The Magicians by Lev Grossman
Author: Lev Grossman
Genre: Fiction (Contemporary / Fantasy / Magic / Teenagers / New York City)
Publisher/Publication Date: Plume (8/11/2009)
Source: The publisher
Did I finish?: I did.
One-sentence summary: Happiness eludes a young magician when he discovers the fantasy life he always wanted is darker, scarier, and less satisfying than he wished.
Do I like the cover?: Yes, it's quite pretty, but totally unrelated to the novel, I think.
First line: Quentin did a magic trick.
Was... I frequently frustrated by Quentin, our 'hero'?: YES. (Don't read my comments on GoodReads if you don't want to be possibly spoiled.)
Did... I like the novel some?: YES. At times, at moments, I really enjoyed myself, mostly because Grossman is a good writer. If only I liked his characters more...
Buy, Borrow, or Avoid?: Borrow.
Why did I get this book?: It'd been on my TBR for a while, and when I was offered a chance to review the sequel, I figured now was as good a time as any to read it!
Review: To be fair, this book didn't have a chance to be a favorite of mine. From the start, I'd read too many rapturous, swooning reviews about how radical and genre-rocking this novel was -- and so I read it with a more critical eye.
Like many, I found this novel smacked of Harry Potter fanfic with a heavy swirl of Narnia: disaffected genius teenagers discover magic is real, attend magic college, have sex and drink and are disaffected and do magic, discover secret fantasy kingdom is real. That was all pretty yawn-inducing for me: I've limited patience for entitled young adults behaving selfishly and our hero, Quentin, is particularly off-putting.
I'm not someone wedded to the magic/fantasy genre; I've never read much of the Narnia novels (one, maybe two) and I liked Harry Potter enough. Perhaps if I was like Quentin, someone who desperately wished Narnia were real, this novel would have captivated me more. Perhaps if I were still 21 and feeling excessively grown up and super cynical about the world, Quentin and his friends would have resonated rather than repulsed me.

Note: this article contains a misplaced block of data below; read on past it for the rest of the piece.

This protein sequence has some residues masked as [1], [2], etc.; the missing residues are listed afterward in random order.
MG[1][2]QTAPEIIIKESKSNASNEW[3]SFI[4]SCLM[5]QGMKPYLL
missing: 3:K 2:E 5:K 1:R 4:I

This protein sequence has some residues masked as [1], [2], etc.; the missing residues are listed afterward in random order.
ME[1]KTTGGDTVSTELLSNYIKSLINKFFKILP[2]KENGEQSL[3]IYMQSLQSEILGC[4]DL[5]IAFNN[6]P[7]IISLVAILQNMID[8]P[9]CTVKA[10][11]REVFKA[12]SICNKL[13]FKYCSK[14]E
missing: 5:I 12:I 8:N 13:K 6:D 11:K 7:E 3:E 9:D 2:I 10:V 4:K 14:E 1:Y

Given the length of this novel, I anticipated some real character development to occur with Quentin, our boy-man hero. Clearly, Grossman was giving a nod to the hero's journey on both a micro and macro level of the story, and a novel like this led me to expect a transformative journey. Characters -- especially the hero -- learn. Our hero grows. But Quentin doesn't learn: he swims in his selfish maudlin puddle throughout the entire novel. It takes his girlfriend immolating herself to save him before he puts aside his selfish jealous rage -- and even then, Grossman lets Quentin off the hook when it comes to reflecting on his bad behavior.
If, say, Quentin were our antihero, then maybe his lack of ethical/moral development would be okay, but in this book, it's clear Grossman wants us to see something deep and real in Quentin. Something authentic and honest (however broken). Instead, I got 429 pages of wallow, wank, angst, stew, and whine.
There were a few moments when I thought Grossman did do something inventive with the genre, a few twists related to faux-Narnia (called Fillory in this novel). The writing was good (making my dislike all the more frustrating!) and the story chugged along at a pretty brisk pace, even if the span of the novel is huge and rather clunky (pre-magic college, magic college, post-magic college, Fillory, post-Fillory). Most of the characters in this novel are pretty unlikable, although that felt real to me: Grossman sets up early on that most magicians are brilliant outcasts, and the misfit club that Quentin finds himself in range true. That didn't make it fun to spend time with them, but they certainly reminded me of people I've met.
Reading this book actually put me in to a bad mood; I was just so damn disappointed in it. My fault, of course, for letting all the hoopla and raptures to lead me to expect more. I've got the sequel in my queue for review; if I wasn't obligated to read it, I'm not sure I'd pick it up.